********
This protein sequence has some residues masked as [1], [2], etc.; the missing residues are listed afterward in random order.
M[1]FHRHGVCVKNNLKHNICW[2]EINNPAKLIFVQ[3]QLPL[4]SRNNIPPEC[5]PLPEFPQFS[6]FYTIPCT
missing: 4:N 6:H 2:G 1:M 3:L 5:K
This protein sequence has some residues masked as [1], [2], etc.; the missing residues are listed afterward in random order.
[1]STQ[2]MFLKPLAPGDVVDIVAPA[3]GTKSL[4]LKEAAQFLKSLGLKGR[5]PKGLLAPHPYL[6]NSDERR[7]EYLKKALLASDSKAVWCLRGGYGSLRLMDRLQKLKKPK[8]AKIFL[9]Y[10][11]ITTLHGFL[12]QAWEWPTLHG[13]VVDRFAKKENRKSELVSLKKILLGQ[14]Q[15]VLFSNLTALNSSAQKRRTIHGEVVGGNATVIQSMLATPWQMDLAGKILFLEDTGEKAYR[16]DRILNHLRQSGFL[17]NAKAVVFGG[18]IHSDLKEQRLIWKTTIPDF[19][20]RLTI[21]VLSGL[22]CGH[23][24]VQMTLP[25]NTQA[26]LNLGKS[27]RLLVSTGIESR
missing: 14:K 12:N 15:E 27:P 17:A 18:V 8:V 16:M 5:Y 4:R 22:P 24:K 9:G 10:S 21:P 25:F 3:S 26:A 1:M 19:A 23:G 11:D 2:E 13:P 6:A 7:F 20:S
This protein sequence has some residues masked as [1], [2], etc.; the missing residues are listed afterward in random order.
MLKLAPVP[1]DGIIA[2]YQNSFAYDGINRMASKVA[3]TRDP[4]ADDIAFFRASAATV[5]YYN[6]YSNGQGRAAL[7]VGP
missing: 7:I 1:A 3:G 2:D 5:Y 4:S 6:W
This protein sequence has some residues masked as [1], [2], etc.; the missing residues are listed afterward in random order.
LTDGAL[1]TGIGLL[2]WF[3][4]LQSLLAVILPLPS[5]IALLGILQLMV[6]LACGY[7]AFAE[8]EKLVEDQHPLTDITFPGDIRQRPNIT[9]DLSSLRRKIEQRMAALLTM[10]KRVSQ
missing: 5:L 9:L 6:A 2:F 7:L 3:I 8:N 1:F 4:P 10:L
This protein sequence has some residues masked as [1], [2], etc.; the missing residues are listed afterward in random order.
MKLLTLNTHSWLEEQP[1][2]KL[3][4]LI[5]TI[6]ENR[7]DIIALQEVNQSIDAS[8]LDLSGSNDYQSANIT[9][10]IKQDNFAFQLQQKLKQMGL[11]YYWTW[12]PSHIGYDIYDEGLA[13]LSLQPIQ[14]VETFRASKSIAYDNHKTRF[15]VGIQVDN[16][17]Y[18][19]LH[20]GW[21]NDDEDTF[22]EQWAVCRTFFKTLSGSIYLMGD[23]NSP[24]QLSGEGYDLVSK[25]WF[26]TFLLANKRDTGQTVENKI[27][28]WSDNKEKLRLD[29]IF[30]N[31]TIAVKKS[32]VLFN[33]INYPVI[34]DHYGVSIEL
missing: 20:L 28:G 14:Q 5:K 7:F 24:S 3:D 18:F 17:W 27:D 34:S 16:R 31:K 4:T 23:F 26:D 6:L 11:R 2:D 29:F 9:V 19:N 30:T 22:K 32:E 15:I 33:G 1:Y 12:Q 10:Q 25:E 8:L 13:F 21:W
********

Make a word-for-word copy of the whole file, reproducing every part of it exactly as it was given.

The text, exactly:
This protein sequence has some residues masked as [1], [2], etc.; the missing residues are listed afterward in random order.
M[1]FHRHGVCVKNNLKHNICW[2]EINNPAKLIFVQ[3]QLPL[4]SRNNIPPEC[5]PLPEFPQFS[6]FYTIPCT
missing: 4:N 6:H 2:G 1:M 3:L 5:K
This protein sequence has some residues masked as [1], [2], etc.; the missing residues are listed afterward in random order.
[1]STQ[2]MFLKPLAPGDVVDIVAPA[3]GTKSL[4]LKEAAQFLKSLGLKGR[5]PKGLLAPHPYL[6]NSDERR[7]EYLKKALLASDSKAVWCLRGGYGSLRLMDRLQKLKKPK[8]AKIFL[9]Y[10][11]ITTLHGFL[12]QAWEWPTLHG[13]VVDRFAKKENRKSELVSLKKILLGQ[14]Q[15]VLFSNLTALNSSAQKRRTIHGEVVGGNATVIQSMLATPWQMDLAGKILFLEDTGEKAYR[16]DRILNHLRQSGFL[17]NAKAVVFGG[18]IHSDLKEQRLIWKTTIPDF[19][20]RLTI[21]VLSGL[22]CGH[23][24]VQMTLP[25]NTQA[26]LNLGKS[27]RLLVSTGIESR
missing: 14:K 12:N 15:E 27:P 17:A 18:V 8:V 16:M 5:Y 4:R 22:P 24:K 9:G 10:S 21:P 25:F 3:S 26:A 1:M 19:A 23:G 11:D 2:E 13:P 6:A 7:F 20:S
This protein sequence has some residues masked as [1], [2], etc.; the missing residues are listed afterward in random order.
MLKLAPVP[1]DGIIA[2]YQNSFAYDGINRMASKVA[3]TRDP[4]ADDIAFFRASAATV[5]YYN[6]YSNGQGRAAL[7]VGP
missing: 7:I 1:A 3:G 2:D 5:Y 4:S 6:W
This protein sequence has some residues masked as [1], [2], etc.; the missing residues are listed afterward in random order.
LTDGAL[1]TGIGLL[2]WF[3][4]LQSLLAVILPLPS[5]IALLGILQLMV[6]LACGY[7]AFAE[8]EKLVEDQHPLTDITFPGDIRQRPNIT[9]DLSSLRRKIEQRMAALLTM[10]KRVSQ
missing: 5:L 9:L 6:A 2:F 7:L 3:I 8:N 1:F 4:P 10:L
This protein sequence has some residues masked as [1], [2], etc.; the missing residues are listed afterward in random order.
MKLLTLNTHSWLEEQP[1][2]KL[3][4]LI[5]TI[6]ENR[7]DIIALQEVNQSIDAS[8]LDLSGSNDYQSANIT[9][10]IKQDNFAFQLQQKLKQMGL[11]YYWTW[12]PSHIGYDIYDEGLA[13]LSLQPIQ[14]VETFRASKSIAYDNHKTRF[15]VGIQVDN[16][17]Y[18][19]LH[20]GW[21]NDDEDTF[22]EQWAVCRTFFKTLSGSIYLMGD[23]NSP[24]QLSGEGYDLVSK[25]WF[26]TFLLANKRDTGQTVENKI[27][28]WSDNKEKLRLD[29]IF[30]N[31]TIAVKKS[32]VLFN[33]INYPVI[34]DHYGVSIEL
missing: 20:L 28:G 14:Q 5:K 7:F 24:S 3:D 18:F 17:W 27:D 34:S 16:R 31:K 4:T 23:F 26:D 6:L 11:R 2:D 29:F 9:V 19:N 30:T 22:K 32:E 15:I 33:G 1:Y 12:Q 10:Q 25:E 8:L 13:F 21:W